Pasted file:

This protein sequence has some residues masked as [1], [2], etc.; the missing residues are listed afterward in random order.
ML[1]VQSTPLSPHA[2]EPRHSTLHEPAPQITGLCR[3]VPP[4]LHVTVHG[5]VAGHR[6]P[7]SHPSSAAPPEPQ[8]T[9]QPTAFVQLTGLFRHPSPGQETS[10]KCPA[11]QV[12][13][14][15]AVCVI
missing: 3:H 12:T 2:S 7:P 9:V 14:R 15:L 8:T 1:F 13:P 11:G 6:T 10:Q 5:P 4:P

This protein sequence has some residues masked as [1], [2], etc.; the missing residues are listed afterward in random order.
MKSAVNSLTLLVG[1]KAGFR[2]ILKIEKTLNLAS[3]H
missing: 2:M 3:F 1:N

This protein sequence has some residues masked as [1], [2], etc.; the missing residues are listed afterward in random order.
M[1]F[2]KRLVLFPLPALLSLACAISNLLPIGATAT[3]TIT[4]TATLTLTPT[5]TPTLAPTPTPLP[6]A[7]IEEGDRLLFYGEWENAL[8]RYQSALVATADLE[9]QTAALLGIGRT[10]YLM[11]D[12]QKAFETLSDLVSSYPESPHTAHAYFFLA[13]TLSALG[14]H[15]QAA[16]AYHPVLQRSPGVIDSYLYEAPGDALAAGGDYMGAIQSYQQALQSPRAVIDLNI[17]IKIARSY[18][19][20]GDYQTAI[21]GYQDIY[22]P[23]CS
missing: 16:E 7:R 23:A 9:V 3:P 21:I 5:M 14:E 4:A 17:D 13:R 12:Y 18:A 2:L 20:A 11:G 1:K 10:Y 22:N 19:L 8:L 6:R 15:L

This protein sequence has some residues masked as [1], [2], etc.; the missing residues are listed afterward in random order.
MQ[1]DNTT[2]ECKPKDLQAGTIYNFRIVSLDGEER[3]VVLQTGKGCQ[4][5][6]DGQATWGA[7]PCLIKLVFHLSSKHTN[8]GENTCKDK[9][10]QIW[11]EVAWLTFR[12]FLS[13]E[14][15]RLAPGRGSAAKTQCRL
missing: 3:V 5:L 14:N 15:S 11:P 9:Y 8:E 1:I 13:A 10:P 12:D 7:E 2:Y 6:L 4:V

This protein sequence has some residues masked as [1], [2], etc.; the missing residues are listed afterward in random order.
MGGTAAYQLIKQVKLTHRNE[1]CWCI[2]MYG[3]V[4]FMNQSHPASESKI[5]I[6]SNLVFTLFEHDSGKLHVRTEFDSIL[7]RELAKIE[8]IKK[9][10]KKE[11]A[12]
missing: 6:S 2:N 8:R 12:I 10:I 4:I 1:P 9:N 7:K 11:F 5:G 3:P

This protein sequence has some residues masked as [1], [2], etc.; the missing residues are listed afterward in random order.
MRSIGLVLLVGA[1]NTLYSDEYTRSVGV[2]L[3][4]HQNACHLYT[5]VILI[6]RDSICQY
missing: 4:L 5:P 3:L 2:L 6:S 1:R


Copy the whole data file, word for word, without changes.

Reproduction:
This protein sequence has some residues masked as [1], [2], etc.; the missing residues are listed afterward in random order.
ML[1]VQSTPLSPHA[2]EPRHSTLHEPAPQITGLCR[3]VPP[4]LHVTVHG[5]VAGHR[6]P[7]SHPSSAAPPEPQ[8]T[9]QPTAFVQLTGLFRHPSPGQETS[10]KCPA[11]QV[12][13][14][15]AVCVI
missing: 3:H 12:T 2:S 7:P 9:V 14:R 15:L 8:T 1:F 13:P 11:G 6:T 10:Q 5:P 4:P

This protein sequence has some residues masked as [1], [2], etc.; the missing residues are listed afterward in random order.
MKSAVNSLTLLVG[1]KAGFR[2]ILKIEKTLNLAS[3]H
missing: 2:M 3:F 1:N

This protein sequence has some residues masked as [1], [2], etc.; the missing residues are listed afterward in random order.
M[1]F[2]KRLVLFPLPALLSLACAISNLLPIGATAT[3]TIT[4]TATLTLTPT[5]TPTLAPTPTPLP[6]A[7]IEEGDRLLFYGEWENAL[8]RYQSALVATADLE[9]QTAALLGIGRT[10]YLM[11]D[12]QKAFETLSDLVSSYPESPHTAHAYFFLA[13]TLSALG[14]H[15]QAA[16]AYHPVLQRSPGVIDSYLYEAPGDALAAGGDYMGAIQSYQQALQSPRAVIDLNI[17]IKIARSY[18][19][20]GDYQTAI[21]GYQDIY[22]P[23]CS
missing: 16:E 7:R 23:A 9:V 3:P 21:I 5:M 14:E 4:A 17:D 13:R 12:Y 18:A 2:L 20:A 11:G 1:K 10:Y 22:N 19:L 8:L 6:R 15:L

This protein sequence has some residues masked as [1], [2], etc.; the missing residues are listed afterward in random order.
MQ[1]DNTT[2]ECKPKDLQAGTIYNFRIVSLDGEER[3]VVLQTGKGCQ[4][5][6]DGQATWGA[7]PCLIKLVFHLSSKHTN[8]GENTCKDK[9][10]QIW[11]EVAWLTFR[12]FLS[13]E[14][15]RLAPGRGSAAKTQCRL
missing: 3:V 5:L 14:N 15:S 11:P 9:Y 8:E 1:I 13:A 10:P 12:D 7:E 2:Y 6:L 4:V

This protein sequence has some residues masked as [1], [2], etc.; the missing residues are listed afterward in random order.
MGGTAAYQLIKQVKLTHRNE[1]CWCI[2]MYG[3]V[4]FMNQSHPASESKI[5]I[6]SNLVFTLFEHDSGKLHVRTEFDSIL[7]RELAKIE[8]IKK[9][10]KKE[11]A[12]
missing: 6:S 2:N 8:R 12:I 10:I 4:I 1:P 9:N 7:K 11:F 5:G 3:P

This protein sequence has some residues masked as [1], [2], etc.; the missing residues are listed afterward in random order.
MRSIGLVLLVGA[1]NTLYSDEYTRSVGV[2]L[3][4]HQNACHLYT[5]VILI[6]RDSICQY
missing: 4:L 5:P 3:L 2:L 6:S 1:R